Sony has run into more trouble relating to the major hack they suffered late last year. WikiLeaks recently created a searchable online archive of all the documents that were leaked in the hack. The archive contains over 170,000 emails as well as over 30,000 other documents from Sony Pictures and subsidiaries. Although the documents have been available online already, the sheer size of it all made it very difficult to find anything a person might be looking for. The search function will make locating items of interest, in the archive, much more manageable.
Sony is understandably upset about this matter. A statement issued by Sony stated, “The cyber attack on Sony Pictures was a malicious criminal act, and we strongly condemn the indexing of stolen employee and other private and privileged information on WikiLeaks.” Sony goes on to state that its primary concerns are the safety, security and privacy of its employees, and that WikiLeaks is assisting the hackers in harming the employees.
A line of argument to counter Sony is that even if the hack itself was illegal, now that the documents are available there is justification for hosting them if it serves the pubic interest. A press release posted on WikiLeaks lays out a case that the public does have a right to see what is in these documents. It states that,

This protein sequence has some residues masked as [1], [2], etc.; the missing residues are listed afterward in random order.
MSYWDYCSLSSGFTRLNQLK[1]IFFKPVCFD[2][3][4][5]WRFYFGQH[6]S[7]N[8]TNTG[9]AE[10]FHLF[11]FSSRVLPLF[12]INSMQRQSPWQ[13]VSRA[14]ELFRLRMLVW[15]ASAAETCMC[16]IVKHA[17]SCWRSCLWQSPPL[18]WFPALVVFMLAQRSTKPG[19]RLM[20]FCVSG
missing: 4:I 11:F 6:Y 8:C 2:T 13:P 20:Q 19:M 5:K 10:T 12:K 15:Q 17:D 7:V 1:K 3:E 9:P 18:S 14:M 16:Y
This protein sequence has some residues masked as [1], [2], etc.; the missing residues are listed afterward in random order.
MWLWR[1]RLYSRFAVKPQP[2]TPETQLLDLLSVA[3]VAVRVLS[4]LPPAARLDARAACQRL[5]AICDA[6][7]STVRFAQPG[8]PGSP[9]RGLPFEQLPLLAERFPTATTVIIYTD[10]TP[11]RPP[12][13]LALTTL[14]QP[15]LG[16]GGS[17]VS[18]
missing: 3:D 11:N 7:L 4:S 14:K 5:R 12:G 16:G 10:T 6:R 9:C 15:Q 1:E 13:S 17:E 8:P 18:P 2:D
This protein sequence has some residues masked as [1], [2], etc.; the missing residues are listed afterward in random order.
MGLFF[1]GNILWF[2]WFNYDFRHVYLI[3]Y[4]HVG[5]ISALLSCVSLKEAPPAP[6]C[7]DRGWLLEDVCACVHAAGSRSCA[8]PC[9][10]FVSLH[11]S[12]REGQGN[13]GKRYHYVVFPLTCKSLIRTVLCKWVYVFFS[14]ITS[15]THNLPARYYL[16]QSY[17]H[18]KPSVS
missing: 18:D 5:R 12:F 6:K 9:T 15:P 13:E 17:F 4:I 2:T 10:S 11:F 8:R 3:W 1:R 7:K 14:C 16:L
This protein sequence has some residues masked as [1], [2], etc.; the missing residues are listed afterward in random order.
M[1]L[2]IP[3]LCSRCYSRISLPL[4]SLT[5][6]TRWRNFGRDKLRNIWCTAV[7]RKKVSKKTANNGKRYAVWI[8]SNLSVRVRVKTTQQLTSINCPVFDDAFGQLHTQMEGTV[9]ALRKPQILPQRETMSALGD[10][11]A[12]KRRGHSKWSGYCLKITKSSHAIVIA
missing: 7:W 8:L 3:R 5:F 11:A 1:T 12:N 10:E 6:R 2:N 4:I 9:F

“The Sony Archives offer a rare insight into the inner workings of a large, secretive multinational corporation…The Sony Archives show that behind the scenes this is an influential corporation, with ties to the White House (there are almost 100 US government email addresses in the archive), with an ability to impact laws and policies, and with connections to the US military-industrial complex.”
The archive also shows a close connection between Sony and the US Democratic Party. An example used in the press release was an email chain which showed a plan within the company to set up a collective to get around limits on corporate campaign donations, so they could raise $50,000 in support of New York governor Andrew Cuomo. The press release also asserts that Sony has connections to the military-industrial complex, because of communications with the RAND corporation, a think tank originally set up to provide analysis to the United States Armed Forces.
WikiLeaks has a long record of leaking documents from whistle blowers which shed light on secret government activities. Those can be justified on the grounds that the government serves the people and they have a right to know what the government is up to, an argument that doesn’t really apply to corporations. The method by which the documents were obtained is also likely to make some people oppose this archive. However, its undeniably that some of the documents shine a spotlight on the connection between corporations and politicians, an issue which is of critical importance to the public.
Is WikiLeaks justified in hosting this archive of hacked Sony documents? Leave your comments below.